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I'm having trouble getting a script to work and I suspect there is something simple I'm overlooking. I've pasted a simplified script below that generates the same type of error for a similar data set.

The script below is meant to fetch a csv in which each row represents poll data for a given state. Using a list of states, I'd like to iterate over the csv data to find the latest poll for each state and generate a list of lists that summarizes one of the attributes for that state (the percent voting for the Democratic candidate in this example). I need to allow for the possibility that the "rows" in the csv file may not be in any particular order and that some "states" may not have data in the csv.

This sample script generates the right output for the first state ("Alabama"), but it fails to find data for any of the other states in the states list. Why?

Note 1 - the script does fetch the csv file Note 2 - the script works as expected if, instead of fetching the csv file, I provide the poll data as a list of lists

Thanks for your help.

import csv, httplib2, cStringIO

h = httplib2.Http('.cache')
url = 'http://www.electoral-vote.com/evp2012/Pres/pres_polls.csv'
headers, data = h.request(url)

states = [
            "Alabama", 
            "Alaska", 
            "Arizona", 
            "Arkansas", 
            "California", 
            "Colorado", 
            "Connecticut",
            "Delaware",
            "Florida",
            "Georgia",
            "Hawaii",
            "Idaho",
            "Illinois",
            "Indiana",
            "Iowa",
            "Kansas",
            "Kentucky",
            "Louisiana",
            "Maine",
            "Maryland",
            "Massachusetts",
            "Michigan",
            "Minnesota",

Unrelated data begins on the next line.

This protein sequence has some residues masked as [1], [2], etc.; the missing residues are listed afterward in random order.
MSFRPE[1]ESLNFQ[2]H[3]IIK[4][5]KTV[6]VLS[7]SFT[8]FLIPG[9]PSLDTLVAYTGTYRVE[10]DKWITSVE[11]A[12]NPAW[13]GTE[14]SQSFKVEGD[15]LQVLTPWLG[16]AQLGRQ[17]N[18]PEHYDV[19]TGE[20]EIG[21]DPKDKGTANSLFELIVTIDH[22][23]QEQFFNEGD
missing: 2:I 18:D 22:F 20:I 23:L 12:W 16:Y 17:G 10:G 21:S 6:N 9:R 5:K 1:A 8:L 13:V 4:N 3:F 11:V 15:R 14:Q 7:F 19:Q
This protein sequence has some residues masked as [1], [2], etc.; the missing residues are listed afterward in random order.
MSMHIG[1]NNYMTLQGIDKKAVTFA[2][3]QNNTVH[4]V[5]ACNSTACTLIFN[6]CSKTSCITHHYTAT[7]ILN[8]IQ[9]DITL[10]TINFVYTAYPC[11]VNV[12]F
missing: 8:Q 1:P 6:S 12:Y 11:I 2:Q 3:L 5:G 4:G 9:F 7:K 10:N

"Mississippi",
            "Missouri",
            "Montana",
            "Nebraska",
            "Nevada",
            "New Hampshire",
            "New Jersey",
            "New Mexico",
            "New York",
            "North Carolina",
            "North Dakota",
            "Ohio",
            "Oklahoma",
            "Oregon",
            "Pennsylvania",
            "Rhode Island",
            "South Carolina",
            "South Dakota",
            "Tennessee",
            "Texas",
            "Utah",
            "Vermont",
            "Virginia",
            "Washington",
            "West Virginia",
            "Wisconsin",
            "Wyoming"
            ]

csv_input = cStringIO.StringIO(data)
csv_output = csv.reader(csv_input)

# sample row => 
#['Day', 'Len', 'State', 'EV', 'Dem', 'GOP', 'Ind', 'Date', '', '', '', '', '', '', '', 'Pollster']
#['  1.0', '1', 'Wyoming', '3', '33', '65', '', 'Jan 01', '', '', '', '', '', '', '', 'Election 2008-1'] 

percent_dem_by_state = []

for state in states:
    poll_day = 0
    percent_dem_for_this_state = [state, None]
    for row in csv_output:
        if (state == row[2]) and (float(row[0]) > poll_day):
            percent_dem_for_this_state = [state, int(row[4])]
            poll_day = float(row[0])
    percent_dem_by_state.append(percent_dem_for_this_state)

for elem in percent_dem_by_state:
    print elem
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1 Answer 1

Your loop which reads the CSV file "uses it up". It is not reset each time through your outer loop.

A better strategy anyway is to read through the CSV file once, before doing anything else, loading the data into memory and looping over that. Your current intended logic of reading through the entire CSV file for each state, just picking out one state's worth of data each time, is going to be way, way slower than it has to be (approximately 50 times slower).

As for the data structure in memory, you have already seen that a list of lists works. You would be even better served by a dictionary, where the keys are the states. Then you don't have to loop over the whole thing for each state.

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